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Psalms of Exile and Return

A journey in search of inner healing and unity

Keith Hill

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In 587 BCE, King Zedekiah of Judah led his people in rebellion against Babylonian rule. Nebuchadnezzar responded mercilessly. His army sacked Jerusalem, destroyed the Temple, and deported thousands to Babylon.

These psalms are written from the perspective of one of those exiles. They express his growing unhappiness with life as a slave, his despairing cries for help to his Lord, and his eventual escape into the wilderness. After much struggle he is reunited with his lost beloved, and together they find their way back to Jerusalem.

Inspired by the passionate writings of the ancient Jewish prophets and poets, and in harmony with the Jewish healing tradition of tikkun olam, these poems recount the spiritual journey seekers make as they strive to transcend everyday life, enter their own hurt heart, heal its pain, and experience the wisdom that exists there. It is the story of exiles who, lost and despairing, rediscover themselves in joy.

112 pages, 5.5 x 8.5 inches / 140 x 216 mm
ISBN Paperback: 9780995120457

"In a time that seems spiritually dry for so many, this book of psalms is water in the desert. They challenge, terrify, comfort, and call us to a deep humanity." — Allan Jones, Dean Emeritus, Grace Cathedral, San Francisco

"Keith Hill writes authentically of exile and return, alienation and redemption. He has been there and back, and can be a guide to many. If you are lost and in the dark, this book may just be a candle of illumination." — Rabbi Rami Shapiro, One River Foundation, author of Holy Rascals and Perennial Wisdom for the Spiritually Independent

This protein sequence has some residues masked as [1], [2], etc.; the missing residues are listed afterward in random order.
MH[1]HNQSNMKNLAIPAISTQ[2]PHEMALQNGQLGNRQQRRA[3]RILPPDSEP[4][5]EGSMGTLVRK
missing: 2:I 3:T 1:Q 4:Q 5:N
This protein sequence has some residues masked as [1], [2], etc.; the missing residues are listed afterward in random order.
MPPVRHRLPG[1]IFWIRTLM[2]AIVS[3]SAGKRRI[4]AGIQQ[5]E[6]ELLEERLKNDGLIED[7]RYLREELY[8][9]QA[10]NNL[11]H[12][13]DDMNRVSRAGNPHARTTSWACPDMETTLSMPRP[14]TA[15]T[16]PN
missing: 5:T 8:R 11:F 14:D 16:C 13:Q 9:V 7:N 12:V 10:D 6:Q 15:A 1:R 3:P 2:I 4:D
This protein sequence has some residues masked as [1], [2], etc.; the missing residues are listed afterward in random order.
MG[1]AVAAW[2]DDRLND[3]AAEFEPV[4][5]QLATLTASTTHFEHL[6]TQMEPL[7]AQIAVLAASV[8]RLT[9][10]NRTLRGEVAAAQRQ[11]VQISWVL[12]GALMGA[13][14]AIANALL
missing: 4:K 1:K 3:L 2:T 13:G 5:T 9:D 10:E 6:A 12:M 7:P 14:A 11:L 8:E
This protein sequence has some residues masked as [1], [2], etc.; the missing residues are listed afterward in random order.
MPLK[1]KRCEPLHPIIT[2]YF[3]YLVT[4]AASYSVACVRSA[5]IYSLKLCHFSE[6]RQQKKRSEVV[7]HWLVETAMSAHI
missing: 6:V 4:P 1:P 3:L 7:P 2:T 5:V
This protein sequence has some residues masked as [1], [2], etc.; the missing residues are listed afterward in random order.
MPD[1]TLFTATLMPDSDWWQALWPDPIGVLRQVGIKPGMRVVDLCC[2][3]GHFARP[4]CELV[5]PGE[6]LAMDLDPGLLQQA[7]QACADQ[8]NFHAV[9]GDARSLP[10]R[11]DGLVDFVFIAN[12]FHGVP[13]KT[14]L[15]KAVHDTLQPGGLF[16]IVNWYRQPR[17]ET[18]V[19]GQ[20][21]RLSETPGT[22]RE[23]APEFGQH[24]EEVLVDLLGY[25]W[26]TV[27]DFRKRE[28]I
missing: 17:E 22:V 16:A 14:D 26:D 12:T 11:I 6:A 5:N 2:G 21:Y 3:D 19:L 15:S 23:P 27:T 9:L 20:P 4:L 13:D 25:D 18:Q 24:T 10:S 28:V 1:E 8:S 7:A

Keith Hill is the award-winning author of The New Mysticism, The God Revolution and Striving To Be Human. This book is one of a series that presents classic spiritual texts reworked to inspire today's seekers.
Sample poems
His captors make a demand

And there I sat, by the waters
of Babylon. I sat and I wept as
I remembered Zion.

Disconsolate, alone, my heart
reached out for death. I hung my harp
on a willow, and I bent my head.

Drunk, they cried, “Sing us a song
of your homeland, sing of how your Lord’s
strength helps you command.”

And I put my head in my hands.
I made no reply. I hid my face from them
so none could hear me cry.

What do they know? Their breath
stinks of their drunkenness. I could never
sing to you in their vile presence.

My Jerusalem! When I think
of her I shiver. If ever I forget her
may my right hand wither.

Yahweh, you remember how
they laughed at your laws? And how they
spat on Jerusalem’s pure walls?

This daughter of Babel’s a whore.
Return her mock. Take her! Crush her! Throw
her children screaming on the rock!

Yahweh, you are my Lord. My song
is for you alone. They will never hear me
sing, never of Zion, my home.

The slave sighs for his beloved

Last night, on my bed, I sought you whom
my heart loves. In the moonlight, insensible,
my heart suffused with blood.

My beloved, you know you are
my only lover. I remember you, for our Lord
gave us to one another.

When I lost you in the desert march,
yes, I wept. My eyes blurred and I stumbled.